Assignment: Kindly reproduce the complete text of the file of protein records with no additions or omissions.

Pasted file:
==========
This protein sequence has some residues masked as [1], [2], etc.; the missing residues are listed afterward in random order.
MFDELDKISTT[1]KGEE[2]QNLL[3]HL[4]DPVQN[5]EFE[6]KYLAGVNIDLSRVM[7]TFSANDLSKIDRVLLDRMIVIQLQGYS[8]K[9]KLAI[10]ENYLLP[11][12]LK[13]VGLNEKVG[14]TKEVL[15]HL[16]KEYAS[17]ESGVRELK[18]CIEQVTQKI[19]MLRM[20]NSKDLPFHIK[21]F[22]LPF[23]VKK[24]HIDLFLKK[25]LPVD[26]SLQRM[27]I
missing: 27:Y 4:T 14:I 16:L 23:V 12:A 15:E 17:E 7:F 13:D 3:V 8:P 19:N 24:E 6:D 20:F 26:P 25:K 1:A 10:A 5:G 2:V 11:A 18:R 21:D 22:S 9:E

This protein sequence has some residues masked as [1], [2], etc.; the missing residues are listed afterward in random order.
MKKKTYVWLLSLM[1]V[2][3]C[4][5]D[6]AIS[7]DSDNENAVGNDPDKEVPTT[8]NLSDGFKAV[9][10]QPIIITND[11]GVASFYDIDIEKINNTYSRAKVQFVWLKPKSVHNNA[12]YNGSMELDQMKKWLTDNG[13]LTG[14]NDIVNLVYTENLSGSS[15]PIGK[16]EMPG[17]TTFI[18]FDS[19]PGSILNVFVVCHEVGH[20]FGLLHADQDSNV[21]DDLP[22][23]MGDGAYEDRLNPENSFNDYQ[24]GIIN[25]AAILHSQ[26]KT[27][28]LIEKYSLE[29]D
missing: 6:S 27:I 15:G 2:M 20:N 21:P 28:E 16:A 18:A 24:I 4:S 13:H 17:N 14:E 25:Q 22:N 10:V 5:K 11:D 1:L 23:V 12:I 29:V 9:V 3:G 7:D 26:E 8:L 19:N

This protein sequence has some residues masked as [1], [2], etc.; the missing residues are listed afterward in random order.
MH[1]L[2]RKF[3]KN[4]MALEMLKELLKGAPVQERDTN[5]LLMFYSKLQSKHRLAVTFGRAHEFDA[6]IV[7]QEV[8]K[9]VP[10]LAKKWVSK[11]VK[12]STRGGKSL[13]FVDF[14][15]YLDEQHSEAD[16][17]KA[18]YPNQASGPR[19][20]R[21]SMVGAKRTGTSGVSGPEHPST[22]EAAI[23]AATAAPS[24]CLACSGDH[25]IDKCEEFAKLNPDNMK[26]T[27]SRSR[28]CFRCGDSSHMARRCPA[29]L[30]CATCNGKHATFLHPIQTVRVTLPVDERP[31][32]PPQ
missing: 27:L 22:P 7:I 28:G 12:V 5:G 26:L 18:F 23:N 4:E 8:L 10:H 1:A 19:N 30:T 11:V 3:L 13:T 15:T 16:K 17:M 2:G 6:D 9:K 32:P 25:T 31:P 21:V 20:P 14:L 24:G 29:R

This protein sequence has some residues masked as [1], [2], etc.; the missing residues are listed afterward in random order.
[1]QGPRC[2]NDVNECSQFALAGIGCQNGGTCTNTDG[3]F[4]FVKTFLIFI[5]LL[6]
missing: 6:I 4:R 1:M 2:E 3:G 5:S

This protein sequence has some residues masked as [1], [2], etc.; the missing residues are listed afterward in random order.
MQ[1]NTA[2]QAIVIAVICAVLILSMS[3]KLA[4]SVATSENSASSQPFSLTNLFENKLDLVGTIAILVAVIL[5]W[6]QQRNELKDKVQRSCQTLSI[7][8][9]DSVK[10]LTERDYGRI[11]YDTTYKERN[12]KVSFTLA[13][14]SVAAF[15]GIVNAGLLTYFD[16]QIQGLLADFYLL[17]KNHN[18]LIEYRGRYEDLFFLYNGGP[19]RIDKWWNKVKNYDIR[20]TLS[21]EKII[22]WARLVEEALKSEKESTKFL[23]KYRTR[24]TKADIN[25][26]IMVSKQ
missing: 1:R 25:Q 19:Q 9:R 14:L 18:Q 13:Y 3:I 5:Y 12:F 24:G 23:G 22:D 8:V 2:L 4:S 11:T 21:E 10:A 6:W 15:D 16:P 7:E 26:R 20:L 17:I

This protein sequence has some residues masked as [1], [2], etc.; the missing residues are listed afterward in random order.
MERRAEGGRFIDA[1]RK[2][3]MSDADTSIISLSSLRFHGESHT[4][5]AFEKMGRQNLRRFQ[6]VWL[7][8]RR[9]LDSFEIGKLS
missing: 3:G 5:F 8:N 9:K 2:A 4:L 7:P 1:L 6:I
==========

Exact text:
This protein sequence has some residues masked as [1], [2], etc.; the missing residues are listed afterward in random order.
MFDELDKISTT[1]KGEE[2]QNLL[3]HL[4]DPVQN[5]EFE[6]KYLAGVNIDLSRVM[7]TFSANDLSKIDRVLLDRMIVIQLQGYS[8]K[9]KLAI[10]ENYLLP[11][12]LK[13]VGLNEKVG[14]TKEVL[15]HL[16]KEYAS[17]ESGVRELK[18]CIEQVTQKI[19]MLRM[20]NSKDLPFHIK[21]F[22]LPF[23]VKK[24]HIDLFLKK[25]LPVD[26]SLQRM[27]I
missing: 27:Y 4:T 14:I 16:L 23:V 12:A 15:E 17:E 7:F 13:D 3:V 8:P 19:N 24:E 6:D 20:F 26:P 25:K 1:A 10:A 5:G 2:V 11:A 18:R 21:D 22:S 9:E

This protein sequence has some residues masked as [1], [2], etc.; the missing residues are listed afterward in random order.
MKKKTYVWLLSLM[1]V[2][3]C[4][5]D[6]AIS[7]DSDNENAVGNDPDKEVPTT[8]NLSDGFKAV[9][10]QPIIITND[11]GVASFYDIDIEKINNTYSRAKVQFVWLKPKSVHNNA[12]YNGSMELDQMKKWLTDNG[13]LTG[14]NDIVNLVYTENLSGSS[15]PIGK[16]EMPG[17]TTFI[18]FDS[19]PGSILNVFVVCHEVGH[20]FGLLHADQDSNV[21]DDLP[22][23]MGDGAYEDRLNPENSFNDYQ[24]GIIN[25]AAILHSQ[26]KT[27][28]LIEKYSLE[29]D
missing: 6:S 27:I 15:G 2:M 20:N 21:P 28:E 16:A 18:A 24:I 4:S 13:H 17:N 14:E 25:Q 22:N 10:V 5:K 11:D 1:L 23:V 12:I 29:V 9:V 3:G 7:D 26:E 8:L 19:N

This protein sequence has some residues masked as [1], [2], etc.; the missing residues are listed afterward in random order.
MH[1]L[2]RKF[3]KN[4]MALEMLKELLKGAPVQERDTN[5]LLMFYSKLQSKHRLAVTFGRAHEFDA[6]IV[7]QEV[8]K[9]VP[10]LAKKWVSK[11]VK[12]STRGGKSL[13]FVDF[14][15]YLDEQHSEAD[16][17]KA[18]YPNQASGPR[19][20]R[21]SMVGAKRTGTSGVSGPEHPST[22]EAAI[23]AATAAPS[24]CLACSGDH[25]IDKCEEFAKLNPDNMK[26]T[27]SRSR[28]CFRCGDSSHMARRCPA[29]L[30]CATCNGKHATFLHPIQTVRVTLPVDERP[31][32]PPQ
missing: 27:L 22:P 7:I 28:G 12:V 5:G 26:L 18:F 23:N 4:E 8:L 10:H 1:A 19:N 30:T 11:V 3:L 13:T 15:T 16:K 17:M 2:G 6:D 9:K 32:P 25:T 31:P 21:V 20:P 14:L 24:G 29:R

This protein sequence has some residues masked as [1], [2], etc.; the missing residues are listed afterward in random order.
[1]QGPRC[2]NDVNECSQFALAGIGCQNGGTCTNTDG[3]F[4]FVKTFLIFI[5]LL[6]
missing: 6:I 4:R 1:M 2:E 3:G 5:S

This protein sequence has some residues masked as [1], [2], etc.; the missing residues are listed afterward in random order.
MQ[1]NTA[2]QAIVIAVICAVLILSMS[3]KLA[4]SVATSENSASSQPFSLTNLFENKLDLVGTIAILVAVIL[5]W[6]QQRNELKDKVQRSCQTLSI[7][8][9]DSVK[10]LTERDYGRI[11]YDTTYKERN[12]KVSFTLA[13][14]SVAAF[15]GIVNAGLLTYFD[16]QIQGLLADFYLL[17]KNHN[18]LIEYRGRYEDLFFLYNGGP[19]RIDKWWNKVKNYDIR[20]TLS[21]EKII[22]WARLVEEALKSEKESTKFL[23]KYRTR[24]TKADIN[25][26]IMVSKQ
missing: 1:R 25:Q 19:Q 9:R 14:L 18:Q 13:Y 3:I 5:Y 12:F 24:G 23:G 22:D 8:V 2:L 4:S 11:T 21:E 10:A 6:W 15:D 16:P 7:E 26:R 20:L 17:I

This protein sequence has some residues masked as [1], [2], etc.; the missing residues are listed afterward in random order.
MERRAEGGRFIDA[1]RK[2][3]MSDADTSIISLSSLRFHGESHT[4][5]AFEKMGRQNLRRFQ[6]VWL[7][8]RR[9]LDSFEIGKLS
missing: 3:G 5:F 8:N 9:K 2:A 4:L 7:P 1:L 6:I